Monday, March 4, 2013

I Can't Get No

Late last week, a sinkhole opened up beneath Jeffrey Bush's bedroom in Seffner, Florida. Bush fell into it. He is presumed dead and his body was never recovered. Authorities are now demolishing the house.

There's nothing remarkable about sinkholes, homes, or people being in their bedrooms. It's fairly easy to take the facts of the story and construct a simple narrative of what happened and can look at the history and geology of the area and understand why it happened. But, as this story on NPR points out, this doesn't answer why Jeffrey Bush specifically was "swallowed" by a sinkhole. And, as the story goes on to relate, for many people, that lack of a deeper explanation of the Earth's seemingly human-like behavior (after all, inanimate objects do not "swallow" in the same way that you or I might) leaves and unsatisfying gap in the narrative.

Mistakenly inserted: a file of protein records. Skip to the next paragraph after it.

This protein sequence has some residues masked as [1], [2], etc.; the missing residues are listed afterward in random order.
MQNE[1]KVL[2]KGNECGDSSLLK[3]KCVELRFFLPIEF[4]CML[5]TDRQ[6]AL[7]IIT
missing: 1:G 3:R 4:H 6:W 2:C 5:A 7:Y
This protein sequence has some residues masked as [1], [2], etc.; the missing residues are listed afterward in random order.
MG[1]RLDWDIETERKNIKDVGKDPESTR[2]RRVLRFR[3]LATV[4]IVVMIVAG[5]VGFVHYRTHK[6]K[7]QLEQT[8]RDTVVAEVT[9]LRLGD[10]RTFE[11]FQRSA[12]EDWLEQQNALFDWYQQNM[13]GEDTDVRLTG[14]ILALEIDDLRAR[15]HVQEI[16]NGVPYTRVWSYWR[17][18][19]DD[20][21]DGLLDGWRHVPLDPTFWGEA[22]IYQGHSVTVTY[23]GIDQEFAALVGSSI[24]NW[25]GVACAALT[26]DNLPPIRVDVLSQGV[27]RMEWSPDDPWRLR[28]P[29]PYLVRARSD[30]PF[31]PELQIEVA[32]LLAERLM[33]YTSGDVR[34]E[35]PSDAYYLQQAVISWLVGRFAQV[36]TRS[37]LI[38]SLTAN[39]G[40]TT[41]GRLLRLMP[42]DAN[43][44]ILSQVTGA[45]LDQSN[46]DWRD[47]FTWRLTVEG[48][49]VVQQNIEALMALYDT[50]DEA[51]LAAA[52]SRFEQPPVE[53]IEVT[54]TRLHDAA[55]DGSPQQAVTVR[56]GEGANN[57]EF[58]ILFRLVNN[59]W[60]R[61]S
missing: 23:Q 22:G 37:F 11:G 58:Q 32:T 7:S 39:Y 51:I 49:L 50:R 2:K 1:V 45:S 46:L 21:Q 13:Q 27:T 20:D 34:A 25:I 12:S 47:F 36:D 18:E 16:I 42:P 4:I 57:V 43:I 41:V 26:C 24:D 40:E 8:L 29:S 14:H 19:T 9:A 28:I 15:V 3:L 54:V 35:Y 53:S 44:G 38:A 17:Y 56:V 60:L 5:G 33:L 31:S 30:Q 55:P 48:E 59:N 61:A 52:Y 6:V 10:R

"Can we ever provide a satisfying explanation for human tragedy?" asks the author.

But the question that I find myself more interested in is why are the facts of the case considered so "deeply unsatisfying" as an explanation of what happened. I have to admit that I don't "get" it. For me, the world is "random" like that - it behaves in ways that we can't predict in real time. And I'm totally okay with that - sometimes, you're the windshield and sometimes, you're the bug. The explanations of what happened are, as the article points out, perfectly reasonable, and so I marvel at the small powers of the natural world, then shrug my shoulders and move on.

So, from where does a need for a deeper, more "satisfying" narrative come from? Is it a social thing, learned from people around us? Is there an evolutionary advantage in this wanting something more? Does it ebb and flow or is it a constant?

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